A Client’s Reflection on Uncontrolling and Relational Therapy

by Janyne McConnaughey

How can counseling that’s not about God restore a client’s trust in God?

Eight years ago, I walked through the door of an old Victorian house for my first therapy appointment. The therapist I had come to see was on a list of psychotherapists recommended to the students in the counseling program at the college where I taught. I wanted advice about signing my faculty contract for the following year. Surprisingly, when asked what my goal was for therapy, I found myself writing the word peace. Little did I know that this longing for peace was due to surfacing memories of childhood abuse. The subconscious protective strategies built as a small child had stood the test of time and were collapsing.

Unlike the church-based myth that therapy that is not spiritually focused will draw people away from their faith, I found the exact opposite to be true. This reflection follows my quest to understand the reasons why my faith grew stronger—against all odds—while healing from early childhood, childhood, and young adult trauma, including religious abuse. The therapeutic healing process included EMDR (Eye Movement Desensitization and Reprocessing). My growing understanding of Open and Relational Theology and God as uncontrolling walked alongside the trauma-based therapeutic process of healing.

In hindsight, I realize that my therapist’s therapeutic methods modeled the uncontrolling love of God. We became partners in the quest for healing layer after layer of my traumatic story. As a therapist, she was always working for my good but could not change the harm inflicted on me in the past. Nor could she control my actions and choices or the actions of some who, unaware of the impact of trauma in my life, unintentionally continued to cause additional harm while I healed.

Instead of controlling, her role was to empower me. This role did not involve rescuing—something I often wanted her to do and had hoped God would do for a lifetime. Her role was to help me recognize my strength and develop the resources and tools that would enable me to weather future storms in healthier ways. The idea that I possessed everything I needed to do this was counterintuitive to the teachings of an all-powerful God who controlled all aspects of my life. The lifelong teachings in the church about my identity being in Christ, having no strength without God, and never trusting my feelings or choices walked right in step with trauma-induced patterns of learned helplessness that caused me to second-guess every choice.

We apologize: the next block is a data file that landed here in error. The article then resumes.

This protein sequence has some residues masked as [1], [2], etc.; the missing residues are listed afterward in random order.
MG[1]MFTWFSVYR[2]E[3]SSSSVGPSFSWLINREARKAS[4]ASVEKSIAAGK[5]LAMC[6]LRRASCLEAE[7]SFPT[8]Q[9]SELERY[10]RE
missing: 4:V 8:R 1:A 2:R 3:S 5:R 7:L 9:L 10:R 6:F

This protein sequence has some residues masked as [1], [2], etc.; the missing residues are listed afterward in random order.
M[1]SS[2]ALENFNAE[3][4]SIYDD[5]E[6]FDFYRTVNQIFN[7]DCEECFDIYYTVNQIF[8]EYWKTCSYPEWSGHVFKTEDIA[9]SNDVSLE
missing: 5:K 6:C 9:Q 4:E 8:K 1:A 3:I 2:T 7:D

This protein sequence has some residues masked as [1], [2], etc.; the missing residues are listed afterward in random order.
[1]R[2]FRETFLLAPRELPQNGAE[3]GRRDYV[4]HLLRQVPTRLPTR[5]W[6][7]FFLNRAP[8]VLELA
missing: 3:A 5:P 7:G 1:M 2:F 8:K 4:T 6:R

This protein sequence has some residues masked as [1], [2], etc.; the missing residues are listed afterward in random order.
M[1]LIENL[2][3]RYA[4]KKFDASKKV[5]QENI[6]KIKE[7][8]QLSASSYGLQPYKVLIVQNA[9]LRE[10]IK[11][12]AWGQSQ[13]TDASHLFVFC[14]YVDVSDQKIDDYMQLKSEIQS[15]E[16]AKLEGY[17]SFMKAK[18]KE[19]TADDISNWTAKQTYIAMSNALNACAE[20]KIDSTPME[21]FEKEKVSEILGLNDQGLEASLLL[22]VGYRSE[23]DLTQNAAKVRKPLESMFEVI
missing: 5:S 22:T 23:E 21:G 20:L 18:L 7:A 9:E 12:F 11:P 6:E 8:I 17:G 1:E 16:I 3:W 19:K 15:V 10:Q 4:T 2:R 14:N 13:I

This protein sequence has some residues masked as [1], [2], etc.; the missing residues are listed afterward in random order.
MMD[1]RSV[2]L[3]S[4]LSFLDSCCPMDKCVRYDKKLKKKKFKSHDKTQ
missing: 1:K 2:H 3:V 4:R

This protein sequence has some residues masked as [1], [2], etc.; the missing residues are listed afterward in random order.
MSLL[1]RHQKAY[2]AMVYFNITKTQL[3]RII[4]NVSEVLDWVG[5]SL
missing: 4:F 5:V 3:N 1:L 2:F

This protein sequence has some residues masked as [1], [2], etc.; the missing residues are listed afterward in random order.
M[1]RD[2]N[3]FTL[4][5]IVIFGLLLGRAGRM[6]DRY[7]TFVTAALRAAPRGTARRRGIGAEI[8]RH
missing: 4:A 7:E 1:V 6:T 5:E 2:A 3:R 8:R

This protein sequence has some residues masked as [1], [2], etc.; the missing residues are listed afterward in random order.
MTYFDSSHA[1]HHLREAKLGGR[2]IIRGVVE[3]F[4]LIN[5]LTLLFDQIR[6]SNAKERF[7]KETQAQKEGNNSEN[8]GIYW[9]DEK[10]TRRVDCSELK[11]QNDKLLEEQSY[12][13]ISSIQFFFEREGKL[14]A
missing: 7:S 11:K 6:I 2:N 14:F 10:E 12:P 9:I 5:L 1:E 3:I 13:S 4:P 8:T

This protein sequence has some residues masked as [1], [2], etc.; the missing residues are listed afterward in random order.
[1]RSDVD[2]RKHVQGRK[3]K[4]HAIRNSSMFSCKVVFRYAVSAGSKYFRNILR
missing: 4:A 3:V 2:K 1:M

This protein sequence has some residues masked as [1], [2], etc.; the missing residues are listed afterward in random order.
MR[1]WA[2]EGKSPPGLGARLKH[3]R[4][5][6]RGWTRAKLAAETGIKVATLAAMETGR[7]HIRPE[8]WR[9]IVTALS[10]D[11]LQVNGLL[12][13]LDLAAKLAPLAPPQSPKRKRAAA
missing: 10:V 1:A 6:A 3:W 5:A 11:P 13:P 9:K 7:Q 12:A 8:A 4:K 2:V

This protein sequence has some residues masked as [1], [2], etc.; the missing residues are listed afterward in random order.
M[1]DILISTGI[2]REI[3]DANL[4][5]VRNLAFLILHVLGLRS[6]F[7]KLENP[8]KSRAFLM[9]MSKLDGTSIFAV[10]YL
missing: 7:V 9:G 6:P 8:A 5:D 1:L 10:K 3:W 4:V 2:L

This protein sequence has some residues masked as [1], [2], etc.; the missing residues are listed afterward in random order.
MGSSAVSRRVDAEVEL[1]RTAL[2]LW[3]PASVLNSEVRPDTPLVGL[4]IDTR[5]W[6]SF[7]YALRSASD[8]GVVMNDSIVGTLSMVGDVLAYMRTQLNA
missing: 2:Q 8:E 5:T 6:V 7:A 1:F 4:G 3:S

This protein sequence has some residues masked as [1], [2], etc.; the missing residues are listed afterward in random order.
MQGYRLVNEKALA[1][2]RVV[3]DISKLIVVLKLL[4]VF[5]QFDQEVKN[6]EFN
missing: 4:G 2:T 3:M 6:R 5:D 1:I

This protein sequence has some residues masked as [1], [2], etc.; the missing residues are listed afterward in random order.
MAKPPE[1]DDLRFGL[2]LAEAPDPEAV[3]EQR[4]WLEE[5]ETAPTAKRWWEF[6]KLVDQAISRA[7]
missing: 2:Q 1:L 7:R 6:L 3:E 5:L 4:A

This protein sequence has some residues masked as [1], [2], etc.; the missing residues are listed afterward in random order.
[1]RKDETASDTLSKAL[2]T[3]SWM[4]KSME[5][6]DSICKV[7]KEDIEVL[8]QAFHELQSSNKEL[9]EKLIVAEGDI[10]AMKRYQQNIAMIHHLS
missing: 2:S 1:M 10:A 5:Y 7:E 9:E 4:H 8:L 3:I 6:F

During the healing process, I realized how deeply the idea of God as controlling had permeated my spiritual life. Though I did mention God during sessions, that did not mean I wanted to talk about God. It was simply a fear-based response to being told to keep God at the center of everything. I quickly realized that the spiritually simplistic platitudes had never helped me and would never provide an answer to my inner turmoil. It was not a spiritual problem.

When I stopped looking for a spiritual answer, I recognized a deep-seated belief that God had caused my pain for the purpose of using me to help others. I believed the only reason to heal was to be used by God for this purpose. There was nothing in any of this that involved a relationship with God. My trust in God was as fleeting as my trust in my therapist. I now see that the process of learning to trust her eventually helped me to trust God. Therapy needed to not be about God. It instead needed to focus on building relational trust—the only path to this was an uncontrolling relationship.

Sometimes, when I mentioned God during the first two years of therapy, it was more about trusting my therapist than God. Would this person I was paying to help me give me the same answers as the church? After sixty years of receiving spiritual answers to what I was beginning to understand as the effects of developmental trauma, receiving spiritual admonitions would have been a deal breaker. It would have been evidence that another person placed spiritual answers above a relationship, disregarded my pleas for help, and attributed the problem to a lack of faith.